Infographic: Industries affected by Shady RAT

Researcher Dmitri Alperovitch characterizes the operation as commonplace, not unusual at all.  “This is a problem of massive scale that affects nearly every industry and sector of the economies of numerous countries, and the only organizations that are exempt from this threat are those that don’t have anything valuable or interesting worth stealing,” he wrote.

Eugene Kaspersky, founder and CEO of the extremely capable Kaspersky Labs, criticized the disclosure by McAfee.  He characterizes the malware behind Shady RAT as a “lame piece of homebrew code that could have been written by a beginner.”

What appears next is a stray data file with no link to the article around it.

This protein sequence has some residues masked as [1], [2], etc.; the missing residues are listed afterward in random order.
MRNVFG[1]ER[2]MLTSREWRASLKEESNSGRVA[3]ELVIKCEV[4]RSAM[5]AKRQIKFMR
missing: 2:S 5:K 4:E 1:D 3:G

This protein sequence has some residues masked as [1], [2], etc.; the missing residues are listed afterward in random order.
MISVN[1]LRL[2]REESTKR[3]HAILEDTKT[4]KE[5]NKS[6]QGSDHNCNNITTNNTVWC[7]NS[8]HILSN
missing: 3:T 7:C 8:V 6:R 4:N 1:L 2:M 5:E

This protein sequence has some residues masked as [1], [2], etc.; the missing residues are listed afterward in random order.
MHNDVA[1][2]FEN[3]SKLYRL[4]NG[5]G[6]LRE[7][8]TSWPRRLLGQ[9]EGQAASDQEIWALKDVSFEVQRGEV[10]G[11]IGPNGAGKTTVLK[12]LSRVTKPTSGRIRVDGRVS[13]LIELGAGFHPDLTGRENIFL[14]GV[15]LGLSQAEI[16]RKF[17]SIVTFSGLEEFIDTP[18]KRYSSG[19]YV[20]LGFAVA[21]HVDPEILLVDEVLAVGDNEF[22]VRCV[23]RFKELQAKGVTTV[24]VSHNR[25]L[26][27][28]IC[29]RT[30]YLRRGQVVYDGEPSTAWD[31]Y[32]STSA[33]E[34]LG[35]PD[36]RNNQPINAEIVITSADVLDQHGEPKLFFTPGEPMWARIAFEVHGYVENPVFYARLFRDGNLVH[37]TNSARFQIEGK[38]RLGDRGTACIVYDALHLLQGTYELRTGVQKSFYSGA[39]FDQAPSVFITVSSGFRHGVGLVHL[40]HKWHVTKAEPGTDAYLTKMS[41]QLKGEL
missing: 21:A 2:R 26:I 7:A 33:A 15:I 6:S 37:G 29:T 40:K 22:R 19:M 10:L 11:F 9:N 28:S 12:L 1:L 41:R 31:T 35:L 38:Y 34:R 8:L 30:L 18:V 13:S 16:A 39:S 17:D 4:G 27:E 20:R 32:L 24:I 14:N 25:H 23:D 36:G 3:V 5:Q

Read More »

How to speed up a PC that has lost it’s pep.

Being the personal IT professional for about 30 family members, many friends and of course my clients, I get a lot of calls asking for advice.  “You know computers, right?”  Yes, computers I know.  The primary complaint I hear is that the machine has just lost it’s former pep. “You know, it just seems slower.”

Here a few tips to try regain that spring in your PC’s step.  Perform the following suggestions at your own risk, but if you follow the directions carefully, you should be ok.

The actions we take depend on the exact symptoms, but if the machine is usable we usually follow variations of the procedures below….  When the machine is unusable, extremely slow, we usually do the same type of stuff, but in a different order, booting into safe mode for some of them, etc.  Sometimes, we completely reinstall the operating system.